Saturday, February 12, 2011

Predators in the Garden

Have you heard the saying, "Busy as a Bee"?

Honey bees are well known for keeping themselves busy gathering nectar and pollen and caring for their young.

They forage in the garden with a focus on gathering as much food as they can for their family back in the hive.

It's a busy and difficult life for a bee. And sometimes it's downright dangerous.

To you and me a bee is an insect but to many others they're a nice juicy protein snack. That's right, they're a good meal for a hungry predator.

There are many predators in the garden that feed on insects like bees. Most of them are also insects. That doesn't seem fair does it?

Can you think of an insect predator? Yes, a spider.

Spiders are very good hunters that help to control insects in the garden. Their sticky webs can often catch a bee.

Or they'll hide lie in wait for a bee. This white crab spider hid under the petals of the purple cone flower. The bee can smell the nectar and pollen offered by the flower and so she lands on the flower. Before she knows what's happening the spider leaps out and grabs her and gives her a poisonous bite.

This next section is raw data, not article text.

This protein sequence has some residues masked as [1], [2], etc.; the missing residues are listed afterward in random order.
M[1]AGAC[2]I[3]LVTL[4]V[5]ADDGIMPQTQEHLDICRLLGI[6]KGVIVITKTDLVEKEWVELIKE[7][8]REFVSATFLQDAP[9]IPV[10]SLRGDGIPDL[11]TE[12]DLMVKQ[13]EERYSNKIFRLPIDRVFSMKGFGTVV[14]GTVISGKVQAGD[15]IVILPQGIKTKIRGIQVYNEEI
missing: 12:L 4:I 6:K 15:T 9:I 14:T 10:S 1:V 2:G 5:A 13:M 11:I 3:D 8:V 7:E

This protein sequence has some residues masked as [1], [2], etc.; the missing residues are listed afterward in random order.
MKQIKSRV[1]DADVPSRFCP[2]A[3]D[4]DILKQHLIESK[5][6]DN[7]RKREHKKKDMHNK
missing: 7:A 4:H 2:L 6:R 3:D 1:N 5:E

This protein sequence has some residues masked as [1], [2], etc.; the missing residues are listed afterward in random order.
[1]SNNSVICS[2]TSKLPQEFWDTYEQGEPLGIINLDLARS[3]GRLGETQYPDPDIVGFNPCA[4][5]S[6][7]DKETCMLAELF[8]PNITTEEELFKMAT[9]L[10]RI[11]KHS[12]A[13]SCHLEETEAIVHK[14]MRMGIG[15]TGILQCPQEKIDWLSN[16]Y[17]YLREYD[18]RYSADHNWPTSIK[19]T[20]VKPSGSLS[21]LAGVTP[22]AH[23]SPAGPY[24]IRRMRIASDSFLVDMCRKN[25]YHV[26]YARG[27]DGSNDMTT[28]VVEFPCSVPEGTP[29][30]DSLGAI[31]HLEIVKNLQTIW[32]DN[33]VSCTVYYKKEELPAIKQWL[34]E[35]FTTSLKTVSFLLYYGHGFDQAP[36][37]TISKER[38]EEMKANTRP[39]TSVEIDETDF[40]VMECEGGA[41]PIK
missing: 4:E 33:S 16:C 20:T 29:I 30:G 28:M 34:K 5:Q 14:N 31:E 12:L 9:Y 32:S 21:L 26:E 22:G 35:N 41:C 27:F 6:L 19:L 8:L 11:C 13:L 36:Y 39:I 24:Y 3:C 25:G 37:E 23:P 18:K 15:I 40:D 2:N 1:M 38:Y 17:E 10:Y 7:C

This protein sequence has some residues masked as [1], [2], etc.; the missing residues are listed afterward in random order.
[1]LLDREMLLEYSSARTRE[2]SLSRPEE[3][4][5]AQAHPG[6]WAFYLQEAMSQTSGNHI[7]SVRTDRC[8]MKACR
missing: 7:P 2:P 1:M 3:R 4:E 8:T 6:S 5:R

Sadly it's all over for the bee. She's become a spider's meal.

In the photo above can you see the white spider hiding on the purple flower?

Another larger predator of bees is the large dragonfly (pictured at left). They can catch a bee in mid air. Hornets too are much larger and stronger than bees and will catch them and eat them.

Then with their strong mandibles (mouthparts) they'll bite the bee's head off, killing it.

Other garden predators are the preying mantis. This stick-like insect (pictured at left) can sit very still, looking like an innocent leaf. Then it'll spring forward when a bee lands close by and catch it with it's claw-like arms.

Birds will catch bees in flight and eat them too. Frogs and toads have long tongues that can lash out and catch them.

Mammals like raccoons, skunks and bears love to eat bees and bee larvae too.

Everywhere the bee goes she's in danger of becoming a meal.

And finally, other predators will feed off the dead bee corpses, insects like ants or rodents like mice.

The death of a bee is sad but the good thing is that in nature nothing ever goes to waste and her body will nourish other creatures who are in need of a meal.

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